• Three Indicted in Rhode Island Nightclub Fire (Dec. 9) Michael Derderian and Jeffrey Derderdian, owners of the Station club where 100 people were killed in a fire in February, and Daniel Biechele, the tour manager of the band Great White, which was playing at the club when the inferno ignited, charged with involuntary manslaughter.
  • Supreme Court Upholds Landmark Finance Reform Bill (Dec. 10) Court affirms the constitutionality of the McCain-Feingold campaign finance reform act, which was signed into law in 2002. The decision supports the ban on soft money donated to political campaigns. Court says “there is substantial evidence to support Congress' determination that large soft-money contributions to national political parties give rise to corruption and the appearance of corruption.”
  • FDA Approves Contraceptive (Dec. 16) Food and Drug Administration votes to allow over-the-counter sale of “morning-after pill.”
  • Federal Courts Reject Bush's Detention Policy (Dec. 18) New York court rules that President Bush does not have the authority to hold Jose Padilla, a U.S. citizen, indefinitely because he had been labeled an enemy combatant. Padilla was arrested in 2002 for allegedly planning to explode a dirty bomb inside the U.S. In addition, a federal appeals court in San Francisco rules that it's unconstitutional for the government to hold about 660 noncitizens involved in the Afghan war at Guantanamo Bay, Cuba, without legal protections.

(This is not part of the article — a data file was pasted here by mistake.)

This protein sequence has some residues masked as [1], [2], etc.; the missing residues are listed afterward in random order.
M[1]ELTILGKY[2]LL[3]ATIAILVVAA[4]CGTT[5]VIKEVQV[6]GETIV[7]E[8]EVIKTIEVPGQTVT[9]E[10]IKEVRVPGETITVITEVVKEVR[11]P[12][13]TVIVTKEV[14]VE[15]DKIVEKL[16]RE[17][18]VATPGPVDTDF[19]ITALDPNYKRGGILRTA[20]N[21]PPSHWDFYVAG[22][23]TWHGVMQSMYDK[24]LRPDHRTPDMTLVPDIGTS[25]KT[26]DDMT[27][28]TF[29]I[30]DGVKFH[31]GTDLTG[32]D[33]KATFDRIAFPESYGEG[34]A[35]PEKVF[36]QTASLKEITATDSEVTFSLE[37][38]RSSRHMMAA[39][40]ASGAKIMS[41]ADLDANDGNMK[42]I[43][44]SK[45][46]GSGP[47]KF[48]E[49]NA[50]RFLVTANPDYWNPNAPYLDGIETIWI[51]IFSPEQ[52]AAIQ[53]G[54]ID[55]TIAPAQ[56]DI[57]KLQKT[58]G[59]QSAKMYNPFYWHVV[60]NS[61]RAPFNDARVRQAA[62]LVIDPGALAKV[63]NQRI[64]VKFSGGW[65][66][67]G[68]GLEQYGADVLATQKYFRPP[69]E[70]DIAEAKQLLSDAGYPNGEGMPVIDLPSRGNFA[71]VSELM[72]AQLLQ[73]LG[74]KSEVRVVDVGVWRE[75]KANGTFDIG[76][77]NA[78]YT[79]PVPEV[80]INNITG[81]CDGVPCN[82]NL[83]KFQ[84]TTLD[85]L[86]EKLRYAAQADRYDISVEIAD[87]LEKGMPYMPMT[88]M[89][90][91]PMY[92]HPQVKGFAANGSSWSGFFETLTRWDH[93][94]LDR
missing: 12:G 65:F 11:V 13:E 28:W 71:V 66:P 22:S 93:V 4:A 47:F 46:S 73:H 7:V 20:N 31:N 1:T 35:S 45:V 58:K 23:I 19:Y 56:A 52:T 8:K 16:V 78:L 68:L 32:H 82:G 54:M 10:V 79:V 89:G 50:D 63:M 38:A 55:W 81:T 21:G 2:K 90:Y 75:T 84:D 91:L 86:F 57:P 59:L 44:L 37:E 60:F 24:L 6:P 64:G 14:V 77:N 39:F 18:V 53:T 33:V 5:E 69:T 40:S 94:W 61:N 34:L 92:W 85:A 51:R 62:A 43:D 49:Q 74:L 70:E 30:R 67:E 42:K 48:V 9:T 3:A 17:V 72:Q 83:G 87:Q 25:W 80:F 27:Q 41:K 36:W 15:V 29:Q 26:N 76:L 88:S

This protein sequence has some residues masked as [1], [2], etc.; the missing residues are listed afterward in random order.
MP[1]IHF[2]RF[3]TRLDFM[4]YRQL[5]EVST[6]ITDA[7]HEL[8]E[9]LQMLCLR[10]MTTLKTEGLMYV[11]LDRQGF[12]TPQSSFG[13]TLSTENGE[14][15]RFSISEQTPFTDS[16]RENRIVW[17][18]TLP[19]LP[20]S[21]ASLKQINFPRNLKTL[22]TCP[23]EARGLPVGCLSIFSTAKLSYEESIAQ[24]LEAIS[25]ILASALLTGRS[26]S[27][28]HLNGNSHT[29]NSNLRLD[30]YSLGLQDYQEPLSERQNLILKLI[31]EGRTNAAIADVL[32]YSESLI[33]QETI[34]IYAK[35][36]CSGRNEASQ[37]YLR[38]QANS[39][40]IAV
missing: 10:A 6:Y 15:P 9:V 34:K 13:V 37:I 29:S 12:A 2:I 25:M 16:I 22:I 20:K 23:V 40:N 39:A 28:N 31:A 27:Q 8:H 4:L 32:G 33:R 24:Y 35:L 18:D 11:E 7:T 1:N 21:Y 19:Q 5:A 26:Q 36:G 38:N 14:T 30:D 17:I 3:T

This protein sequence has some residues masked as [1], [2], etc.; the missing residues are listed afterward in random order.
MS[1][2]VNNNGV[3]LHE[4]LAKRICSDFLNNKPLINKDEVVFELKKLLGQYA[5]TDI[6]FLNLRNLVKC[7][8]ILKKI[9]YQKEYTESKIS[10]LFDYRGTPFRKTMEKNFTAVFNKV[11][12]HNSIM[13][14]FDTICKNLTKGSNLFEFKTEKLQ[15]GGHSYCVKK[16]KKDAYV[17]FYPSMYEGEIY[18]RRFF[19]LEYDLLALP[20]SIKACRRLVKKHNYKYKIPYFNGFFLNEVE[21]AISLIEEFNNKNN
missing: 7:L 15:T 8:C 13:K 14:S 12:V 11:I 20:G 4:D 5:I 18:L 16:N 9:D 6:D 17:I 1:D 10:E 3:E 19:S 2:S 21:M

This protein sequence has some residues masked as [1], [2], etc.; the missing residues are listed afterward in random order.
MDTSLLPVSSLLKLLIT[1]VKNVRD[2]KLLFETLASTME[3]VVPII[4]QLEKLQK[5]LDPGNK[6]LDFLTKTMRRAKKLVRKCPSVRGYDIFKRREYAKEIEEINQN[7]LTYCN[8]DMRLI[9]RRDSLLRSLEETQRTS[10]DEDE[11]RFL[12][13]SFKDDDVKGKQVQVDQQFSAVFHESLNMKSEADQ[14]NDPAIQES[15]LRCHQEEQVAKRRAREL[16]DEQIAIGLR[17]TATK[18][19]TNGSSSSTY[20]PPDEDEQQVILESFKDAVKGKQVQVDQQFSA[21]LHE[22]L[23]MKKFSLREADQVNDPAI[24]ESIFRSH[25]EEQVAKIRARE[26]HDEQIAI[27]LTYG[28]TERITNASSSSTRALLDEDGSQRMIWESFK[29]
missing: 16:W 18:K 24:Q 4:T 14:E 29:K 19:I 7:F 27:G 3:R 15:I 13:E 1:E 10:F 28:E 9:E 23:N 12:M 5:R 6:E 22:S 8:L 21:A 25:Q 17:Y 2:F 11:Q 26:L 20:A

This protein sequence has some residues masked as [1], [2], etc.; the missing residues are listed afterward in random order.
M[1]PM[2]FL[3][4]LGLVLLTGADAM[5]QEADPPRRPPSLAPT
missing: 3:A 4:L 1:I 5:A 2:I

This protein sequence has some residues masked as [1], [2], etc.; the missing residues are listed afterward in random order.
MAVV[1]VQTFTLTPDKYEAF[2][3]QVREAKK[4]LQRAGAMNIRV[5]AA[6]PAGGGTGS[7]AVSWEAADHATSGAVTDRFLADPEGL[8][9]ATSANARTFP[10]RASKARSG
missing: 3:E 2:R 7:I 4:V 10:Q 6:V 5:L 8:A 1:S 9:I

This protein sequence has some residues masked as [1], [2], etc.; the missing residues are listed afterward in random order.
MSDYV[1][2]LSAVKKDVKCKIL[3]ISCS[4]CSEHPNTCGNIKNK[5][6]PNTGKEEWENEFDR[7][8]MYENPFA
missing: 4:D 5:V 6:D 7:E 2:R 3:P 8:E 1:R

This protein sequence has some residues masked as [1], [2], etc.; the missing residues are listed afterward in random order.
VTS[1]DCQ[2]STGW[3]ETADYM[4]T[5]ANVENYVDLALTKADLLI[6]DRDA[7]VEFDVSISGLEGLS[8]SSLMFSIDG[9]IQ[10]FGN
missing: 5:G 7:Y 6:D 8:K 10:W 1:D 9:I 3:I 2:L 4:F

• Second Sniper Convicted (Dec. 18) Lee Malvo found guilty of shooting an FBI analyst in the October 2002 shooting spree that killed 10 people. (Dec. 23) Virginia jury sentences Malvo to life in prison.
  • U.S. Reports First Case of Mad Cow Disease (Dec. 23) Slaughtered cow from a Washington farm tests positive for illness. Several countries ban import of U.S. beef.
  • Ashcroft Recuses Himself from Leak Inquiry (Dec. 30) U.S. attorney general decides not to head Justice Department's probe into who revealed the identity of a CIA officer to a syndicated columnist. Former ambassador Joseph Wilson, the husband of the CIA operative, believes the Bush administration leaked the name of his wife, Valerie Plame, as punishment for his disclosure that Bush's claim that Iraq was trying to buy uranium from Niger was false. Deputy Attorney General James Comey, who will oversee the inquiry, appointed a special counsel to investigate the leak.

Business/Science/Society

  • U.S. Manufacturing Figures Rise (Dec. 1) Factories report increase in production and orders in November. Manufacturing activity reaches highest level since 1983.
  • Unemployment Rate Falls Again (Dec. 5) Jobless rate falls to 5.9% in November, from 6% in October, but only about 57,000 new jobs were added to the work force, far fewer than expected.
  • Dow Closes at 18-Month High (Dec. 11) Dow Jones average closes at 10,008.16.